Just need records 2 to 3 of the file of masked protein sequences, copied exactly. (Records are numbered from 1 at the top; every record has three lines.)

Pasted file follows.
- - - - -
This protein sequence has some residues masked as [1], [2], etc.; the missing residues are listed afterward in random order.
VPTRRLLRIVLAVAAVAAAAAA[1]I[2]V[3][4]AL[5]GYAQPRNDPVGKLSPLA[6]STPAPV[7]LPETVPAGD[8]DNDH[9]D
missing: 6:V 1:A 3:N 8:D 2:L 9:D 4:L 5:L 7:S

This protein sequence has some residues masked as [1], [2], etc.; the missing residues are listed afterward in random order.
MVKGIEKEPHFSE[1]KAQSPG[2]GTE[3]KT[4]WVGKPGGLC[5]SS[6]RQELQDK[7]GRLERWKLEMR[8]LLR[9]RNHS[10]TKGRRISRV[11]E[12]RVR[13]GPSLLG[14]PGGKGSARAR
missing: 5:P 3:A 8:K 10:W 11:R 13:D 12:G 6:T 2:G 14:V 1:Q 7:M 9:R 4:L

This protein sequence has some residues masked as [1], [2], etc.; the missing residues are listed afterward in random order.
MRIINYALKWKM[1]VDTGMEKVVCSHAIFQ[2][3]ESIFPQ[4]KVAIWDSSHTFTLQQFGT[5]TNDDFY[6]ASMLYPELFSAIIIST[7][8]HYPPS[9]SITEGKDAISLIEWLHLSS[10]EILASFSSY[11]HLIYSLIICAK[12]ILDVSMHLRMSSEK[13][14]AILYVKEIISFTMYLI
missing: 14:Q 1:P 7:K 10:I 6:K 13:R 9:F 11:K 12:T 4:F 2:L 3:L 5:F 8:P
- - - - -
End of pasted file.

This protein sequence has some residues masked as [1], [2], etc.; the missing residues are listed afterward in random order.
MVKGIEKEPHFSE[1]KAQSPG[2]GTE[3]KT[4]WVGKPGGLC[5]SS[6]RQELQDK[7]GRLERWKLEMR[8]LLR[9]RNHS[10]TKGRRISRV[11]E[12]RVR[13]GPSLLG[14]PGGKGSARAR
missing: 5:P 3:A 8:K 10:W 11:R 13:D 12:G 6:T 2:G 14:V 1:Q 7:M 9:R 4:L

This protein sequence has some residues masked as [1], [2], etc.; the missing residues are listed afterward in random order.
MRIINYALKWKM[1]VDTGMEKVVCSHAIFQ[2][3]ESIFPQ[4]KVAIWDSSHTFTLQQFGT[5]TNDDFY[6]ASMLYPELFSAIIIST[7][8]HYPPS[9]SITEGKDAISLIEWLHLSS[10]EILASFSSY[11]HLIYSLIICAK[12]ILDVSMHLRMSSEK[13][14]AILYVKEIISFTMYLI
missing: 14:Q 1:P 7:K 10:I 6:K 13:R 9:F 11:K 12:T 4:F 2:L 3:L 5:F 8:P